Support for over 70s mandatory driver re-testing has grown
by Helen Jackson |
posted 04 February 2019
Perhaps, unsurprisingly, public support for regular mandatory driver re-testing shot up in the days following the Duke of Edinburgh’s recent car crash, new research shows. Drivers themselves are backing a change in the law, which would force every motorist to retake their test, either at set intervals or in old age, in order to keep their licence.
Two in three motorists now support the idea of compulsory driving re-tests. A majority suggest that they should take place once licence-holders are 70 or over, according to new survey results.
The policy has been growing in favour for some time, with just over half of drivers backing re-tests in the first half of January, but support surged after 97-year-old Prince Philip’s Land Rover crashed into another car and overturned.
The findings emerged in research by the online motor retail specialist, BuyaCar.co.uk, which began canvassing opinion on mandatory re-testing before the incident. The sudden marked shift in public opinion also revealed a belief that it’s not just elderly drivers who could benefit: three in five respondents thought that every motorist should be tested every ten years - a higher proportion than before the crash.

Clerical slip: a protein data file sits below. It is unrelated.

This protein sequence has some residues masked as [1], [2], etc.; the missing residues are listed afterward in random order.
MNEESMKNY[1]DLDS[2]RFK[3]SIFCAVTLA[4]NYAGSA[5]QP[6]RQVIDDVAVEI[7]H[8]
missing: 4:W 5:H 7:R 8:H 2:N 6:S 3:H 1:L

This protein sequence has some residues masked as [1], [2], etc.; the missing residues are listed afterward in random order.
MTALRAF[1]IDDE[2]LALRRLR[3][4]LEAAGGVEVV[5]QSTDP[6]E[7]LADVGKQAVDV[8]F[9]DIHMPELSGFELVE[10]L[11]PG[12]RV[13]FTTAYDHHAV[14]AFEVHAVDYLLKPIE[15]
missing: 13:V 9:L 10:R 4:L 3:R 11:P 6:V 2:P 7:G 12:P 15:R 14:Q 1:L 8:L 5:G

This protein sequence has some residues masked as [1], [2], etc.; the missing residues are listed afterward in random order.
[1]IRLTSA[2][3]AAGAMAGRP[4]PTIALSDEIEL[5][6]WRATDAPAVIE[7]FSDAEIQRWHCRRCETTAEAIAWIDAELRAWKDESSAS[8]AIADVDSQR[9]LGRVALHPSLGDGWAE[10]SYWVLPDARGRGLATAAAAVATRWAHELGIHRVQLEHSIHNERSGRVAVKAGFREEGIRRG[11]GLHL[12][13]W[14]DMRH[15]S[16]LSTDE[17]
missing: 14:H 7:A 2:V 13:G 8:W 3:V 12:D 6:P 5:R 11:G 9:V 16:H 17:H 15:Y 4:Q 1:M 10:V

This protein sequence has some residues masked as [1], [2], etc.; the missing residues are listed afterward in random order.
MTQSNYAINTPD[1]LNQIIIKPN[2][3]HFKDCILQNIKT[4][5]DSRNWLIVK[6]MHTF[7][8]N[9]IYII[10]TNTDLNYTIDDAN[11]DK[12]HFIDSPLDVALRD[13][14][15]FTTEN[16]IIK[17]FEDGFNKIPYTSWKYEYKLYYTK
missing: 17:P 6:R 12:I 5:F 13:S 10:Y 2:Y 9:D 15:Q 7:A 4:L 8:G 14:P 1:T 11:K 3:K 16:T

However, a majority believed that this should be linked to age, with opinion fairly evenly split on a range of options between the ages of 70 and 90.
The survey asked 400 people ‘Do you think that drivers should have to re-take their driving test?’ and – if so – when? Before the Royal crash, a small majority of 53% said drivers should be re-tested. Since the crash, this increased to 66%. In both cases, the most common timescale suggested was every ten years, but a majority of drivers believe that it should be linked to age.
Austin Collins, Managing Director of BuyaCar.co.uk, said:
“Our findings suggest that policy makers could come under pressure now, from public opinion, to revisit the idea of routinely re-testing drivers. And that could mean the Duke of Edinburgh’s accident ultimately leading to an improvement in road safety.”
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